The Whisper is about a girl who borrows a very special book from her teacher, but on her way home all of the words fall out. At first she’s distraught at having lost the stories, but then she hears a small voice telling her that all is not lost. She can make up the stories herself.
What follows is a collection of magnificently beautiful artwork with short story starters. When we read it with our kids, we flip through it very slowly and tell our own ideas for the stories. It’s a true work of art and it comes packed with very useful imagination practice. And ultimately it delivers a very important message that even our kids need to hear every once in a while: there is no right or wrong with imagination.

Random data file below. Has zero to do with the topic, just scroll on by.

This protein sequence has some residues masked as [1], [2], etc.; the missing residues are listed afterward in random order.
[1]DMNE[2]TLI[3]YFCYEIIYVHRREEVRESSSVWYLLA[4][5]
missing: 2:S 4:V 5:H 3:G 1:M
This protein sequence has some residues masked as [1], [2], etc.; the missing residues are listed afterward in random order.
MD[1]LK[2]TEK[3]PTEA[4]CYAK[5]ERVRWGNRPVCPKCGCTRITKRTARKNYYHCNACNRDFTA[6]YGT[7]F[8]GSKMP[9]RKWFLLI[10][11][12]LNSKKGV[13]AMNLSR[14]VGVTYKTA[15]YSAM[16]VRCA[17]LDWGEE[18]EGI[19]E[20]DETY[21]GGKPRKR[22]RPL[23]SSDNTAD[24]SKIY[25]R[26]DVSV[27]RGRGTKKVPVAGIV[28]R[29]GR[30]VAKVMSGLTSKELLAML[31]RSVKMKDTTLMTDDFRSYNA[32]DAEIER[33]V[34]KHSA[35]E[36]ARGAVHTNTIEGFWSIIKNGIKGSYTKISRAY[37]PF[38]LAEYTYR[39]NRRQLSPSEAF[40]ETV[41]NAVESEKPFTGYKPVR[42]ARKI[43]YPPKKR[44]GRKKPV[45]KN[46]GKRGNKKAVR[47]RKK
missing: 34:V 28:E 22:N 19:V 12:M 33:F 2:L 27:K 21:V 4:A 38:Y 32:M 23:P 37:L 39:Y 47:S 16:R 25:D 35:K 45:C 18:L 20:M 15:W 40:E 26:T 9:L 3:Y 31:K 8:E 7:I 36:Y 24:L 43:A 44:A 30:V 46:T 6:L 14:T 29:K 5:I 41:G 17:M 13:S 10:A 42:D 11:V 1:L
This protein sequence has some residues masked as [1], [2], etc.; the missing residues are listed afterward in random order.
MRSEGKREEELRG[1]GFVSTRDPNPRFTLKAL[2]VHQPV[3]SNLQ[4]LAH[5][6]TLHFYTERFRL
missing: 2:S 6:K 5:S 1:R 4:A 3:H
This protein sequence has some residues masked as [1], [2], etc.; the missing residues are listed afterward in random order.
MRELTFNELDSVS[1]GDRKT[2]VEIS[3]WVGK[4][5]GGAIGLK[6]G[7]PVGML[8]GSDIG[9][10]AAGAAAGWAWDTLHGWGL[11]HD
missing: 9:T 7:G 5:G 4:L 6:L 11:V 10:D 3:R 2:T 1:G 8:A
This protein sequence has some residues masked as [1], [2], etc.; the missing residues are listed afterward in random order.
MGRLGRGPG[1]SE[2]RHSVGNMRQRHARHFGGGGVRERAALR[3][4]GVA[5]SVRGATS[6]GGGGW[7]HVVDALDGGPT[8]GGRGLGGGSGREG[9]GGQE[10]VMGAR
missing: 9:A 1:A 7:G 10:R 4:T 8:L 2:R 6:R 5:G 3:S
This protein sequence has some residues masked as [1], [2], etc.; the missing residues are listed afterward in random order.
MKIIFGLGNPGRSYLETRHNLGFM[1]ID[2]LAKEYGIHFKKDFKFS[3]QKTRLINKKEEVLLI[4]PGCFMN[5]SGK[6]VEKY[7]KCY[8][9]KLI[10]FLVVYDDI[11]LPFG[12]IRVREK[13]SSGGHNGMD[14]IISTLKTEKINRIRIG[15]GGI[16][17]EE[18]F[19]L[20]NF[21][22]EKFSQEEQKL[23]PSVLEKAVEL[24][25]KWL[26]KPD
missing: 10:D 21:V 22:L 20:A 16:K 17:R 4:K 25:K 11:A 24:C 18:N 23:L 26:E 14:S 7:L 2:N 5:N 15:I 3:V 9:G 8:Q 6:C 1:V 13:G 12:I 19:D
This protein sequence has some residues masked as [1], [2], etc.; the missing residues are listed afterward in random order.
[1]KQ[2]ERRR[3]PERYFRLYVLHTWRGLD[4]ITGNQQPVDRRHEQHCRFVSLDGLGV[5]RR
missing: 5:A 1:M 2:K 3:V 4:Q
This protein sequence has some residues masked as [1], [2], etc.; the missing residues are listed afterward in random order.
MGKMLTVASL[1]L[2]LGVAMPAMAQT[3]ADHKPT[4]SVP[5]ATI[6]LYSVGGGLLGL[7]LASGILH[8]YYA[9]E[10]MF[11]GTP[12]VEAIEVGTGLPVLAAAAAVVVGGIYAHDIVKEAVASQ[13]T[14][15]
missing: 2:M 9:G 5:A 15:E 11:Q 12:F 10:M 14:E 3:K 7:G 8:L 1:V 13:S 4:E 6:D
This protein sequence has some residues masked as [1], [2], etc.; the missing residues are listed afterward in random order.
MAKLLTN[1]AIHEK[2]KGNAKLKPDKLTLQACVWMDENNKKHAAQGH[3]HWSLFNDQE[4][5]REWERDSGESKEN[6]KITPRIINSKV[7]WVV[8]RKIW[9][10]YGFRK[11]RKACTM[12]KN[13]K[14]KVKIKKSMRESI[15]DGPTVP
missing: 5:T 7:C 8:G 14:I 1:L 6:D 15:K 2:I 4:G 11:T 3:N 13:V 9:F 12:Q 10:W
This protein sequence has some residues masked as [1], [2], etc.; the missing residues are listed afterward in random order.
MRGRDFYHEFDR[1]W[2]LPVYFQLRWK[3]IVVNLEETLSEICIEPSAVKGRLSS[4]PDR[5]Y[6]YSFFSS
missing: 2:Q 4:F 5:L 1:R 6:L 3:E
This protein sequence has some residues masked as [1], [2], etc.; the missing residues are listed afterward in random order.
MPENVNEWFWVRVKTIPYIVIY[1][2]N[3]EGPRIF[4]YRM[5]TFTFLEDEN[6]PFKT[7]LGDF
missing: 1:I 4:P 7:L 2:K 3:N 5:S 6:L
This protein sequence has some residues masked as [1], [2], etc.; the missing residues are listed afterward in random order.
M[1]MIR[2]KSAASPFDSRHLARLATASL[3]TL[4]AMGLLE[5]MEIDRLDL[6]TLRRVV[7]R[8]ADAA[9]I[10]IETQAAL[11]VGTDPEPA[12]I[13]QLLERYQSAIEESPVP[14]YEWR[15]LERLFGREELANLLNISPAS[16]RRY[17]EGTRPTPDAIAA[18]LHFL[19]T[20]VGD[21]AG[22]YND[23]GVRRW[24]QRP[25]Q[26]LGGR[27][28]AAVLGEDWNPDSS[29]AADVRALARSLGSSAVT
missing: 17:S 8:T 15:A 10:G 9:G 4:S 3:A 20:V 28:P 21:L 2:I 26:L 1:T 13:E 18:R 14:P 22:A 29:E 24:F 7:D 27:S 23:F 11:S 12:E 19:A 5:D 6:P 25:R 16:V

Written and Illustrated by Renato Moriconi
The Little Barbarian is a wordless picture book that captures the magic of a childhood imagination better than almost any piece of art I’ve ever seen. Specifically, what The Little Barbarian does so well is to highlight how very important the art of play can become for kids. I can relate to the message inside this book, because we’ve seen time and time again how incredibly invested in his activities our son can become when he’s playing.
And because The Little Barbarian is wordless, it allows plenty of room for interpretation as well. After the surprise ending, it will probably come as no surprise to you that my interpretation focuses on the beauty of the child’s imagination. A child can transport themselves into another world at the drop of a hat. An adult might not give it a second thought - but for a child it can become the most important thing in the world for a moment. And that’s something very special.